Against this backdrop, representatives from Backpacker magazine and the American Hiking Society met in 1989 and "cooked up the idea," for the ADT recalls Peter Spiers, the magazine's publisher.
"There were three well-known north-south trails," he says, referring to the Appalachian, Continental Divide, and Pacific Crest Trails. "Their logic is geographic and geological - they follow major mountain chains. We thought it would be useful to build an east-west trail to connect them, one that also allows you to recapitulate American history" if you travel it from east to west.
Just as Bill and Laurie Foot are. The Lynchburg, Va., couple began their ADT odyssey New Year's weekend with a 40-mile backpack trip along an ADT segment in West Virginia. On March 1, they took on a 210-mile segment in Ohio. Then on March 25, they left Delaware on bikes, hoping to arrive in California in time for Mrs. Foot's birthday in late September.
Mr. Foot, who took early retirement last year from a job as a factory manager, says he and his wife wanted to tackle a new challenge after hiking the length of the Appalachian Trail in 1987 and had thought about biking across the country. At the same time, the nonprofit association overseeing the ADT was looking for someone to travel the trail, updating maps and route information on the continuously evolving pathway. So far, about 3,500 miles of the now 6,300-mile trail have been marked.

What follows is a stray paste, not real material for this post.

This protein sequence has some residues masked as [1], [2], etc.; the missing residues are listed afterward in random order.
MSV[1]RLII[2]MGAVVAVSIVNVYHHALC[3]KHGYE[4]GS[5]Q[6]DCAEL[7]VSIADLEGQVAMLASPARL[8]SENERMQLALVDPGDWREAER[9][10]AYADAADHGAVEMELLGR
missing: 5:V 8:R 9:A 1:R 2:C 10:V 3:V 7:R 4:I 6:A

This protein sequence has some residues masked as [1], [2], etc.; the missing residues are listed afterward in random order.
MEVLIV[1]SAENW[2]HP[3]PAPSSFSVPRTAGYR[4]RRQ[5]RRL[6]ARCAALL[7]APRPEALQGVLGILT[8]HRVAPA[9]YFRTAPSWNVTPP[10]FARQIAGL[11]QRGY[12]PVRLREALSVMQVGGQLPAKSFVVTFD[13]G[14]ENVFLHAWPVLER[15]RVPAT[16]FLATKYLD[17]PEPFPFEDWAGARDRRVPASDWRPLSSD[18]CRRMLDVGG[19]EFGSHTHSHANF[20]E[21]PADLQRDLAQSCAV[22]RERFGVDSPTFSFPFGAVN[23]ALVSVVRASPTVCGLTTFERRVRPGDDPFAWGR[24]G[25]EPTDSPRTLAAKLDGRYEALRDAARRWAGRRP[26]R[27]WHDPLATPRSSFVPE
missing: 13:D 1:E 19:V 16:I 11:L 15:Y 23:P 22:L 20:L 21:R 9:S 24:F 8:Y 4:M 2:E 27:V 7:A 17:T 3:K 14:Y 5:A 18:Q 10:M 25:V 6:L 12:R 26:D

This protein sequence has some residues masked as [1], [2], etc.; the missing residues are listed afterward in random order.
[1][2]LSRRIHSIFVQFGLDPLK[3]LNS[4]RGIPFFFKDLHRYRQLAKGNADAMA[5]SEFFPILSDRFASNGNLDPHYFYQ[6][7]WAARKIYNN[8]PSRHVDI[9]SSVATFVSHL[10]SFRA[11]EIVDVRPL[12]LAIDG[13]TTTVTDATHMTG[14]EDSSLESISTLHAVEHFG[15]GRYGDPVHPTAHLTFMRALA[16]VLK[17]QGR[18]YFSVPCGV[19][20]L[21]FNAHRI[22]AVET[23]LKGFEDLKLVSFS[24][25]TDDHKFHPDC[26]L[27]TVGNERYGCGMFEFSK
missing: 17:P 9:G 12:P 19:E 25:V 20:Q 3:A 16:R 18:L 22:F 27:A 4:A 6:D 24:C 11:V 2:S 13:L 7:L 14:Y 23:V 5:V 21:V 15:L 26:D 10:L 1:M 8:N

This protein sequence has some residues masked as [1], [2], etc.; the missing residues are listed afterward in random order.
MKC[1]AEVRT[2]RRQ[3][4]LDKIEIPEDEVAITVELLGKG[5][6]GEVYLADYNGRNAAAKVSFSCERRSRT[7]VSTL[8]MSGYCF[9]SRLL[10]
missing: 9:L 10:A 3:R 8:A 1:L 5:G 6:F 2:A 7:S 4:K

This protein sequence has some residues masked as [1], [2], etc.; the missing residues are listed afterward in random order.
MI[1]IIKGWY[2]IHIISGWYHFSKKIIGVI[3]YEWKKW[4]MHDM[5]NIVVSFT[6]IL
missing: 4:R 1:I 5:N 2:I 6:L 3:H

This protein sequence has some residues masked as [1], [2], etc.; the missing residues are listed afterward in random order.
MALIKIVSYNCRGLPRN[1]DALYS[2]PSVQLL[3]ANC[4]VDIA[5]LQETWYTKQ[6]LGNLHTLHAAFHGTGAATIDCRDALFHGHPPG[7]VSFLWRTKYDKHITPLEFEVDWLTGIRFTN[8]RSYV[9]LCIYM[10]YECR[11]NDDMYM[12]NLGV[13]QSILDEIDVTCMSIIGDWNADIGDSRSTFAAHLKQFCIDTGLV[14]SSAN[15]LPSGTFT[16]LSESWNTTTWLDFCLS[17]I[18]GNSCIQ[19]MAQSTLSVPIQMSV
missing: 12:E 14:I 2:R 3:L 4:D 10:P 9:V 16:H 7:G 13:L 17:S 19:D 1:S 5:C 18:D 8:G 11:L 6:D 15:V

Interviewed by phone during a stop in Garden City, Kan., Wednesday morning, Foot said that while there have been some rough spots, the trail so far "has been pretty darn good."
And as Seaborg and Dudley found before them, much of what makes the trail memorable is the people they meet along the way.
The Foots post weekly entries about travels to their journal on the Internet(www.inmind.com/nbatc/adt1_page.html).
NATIONAL TRAILS DAY - JUNE 7
National Trails Day began in 1993 to promote a plan to bring trails to within 15 minutes of every American. More than 3,000 events are scheduled, including trail dedications, maintenance projects, and festivals. For details on events in your area, call 888-766-HIKE or visit the American Hiking Society's web site at www.outdoorlink.com/ahs/index.html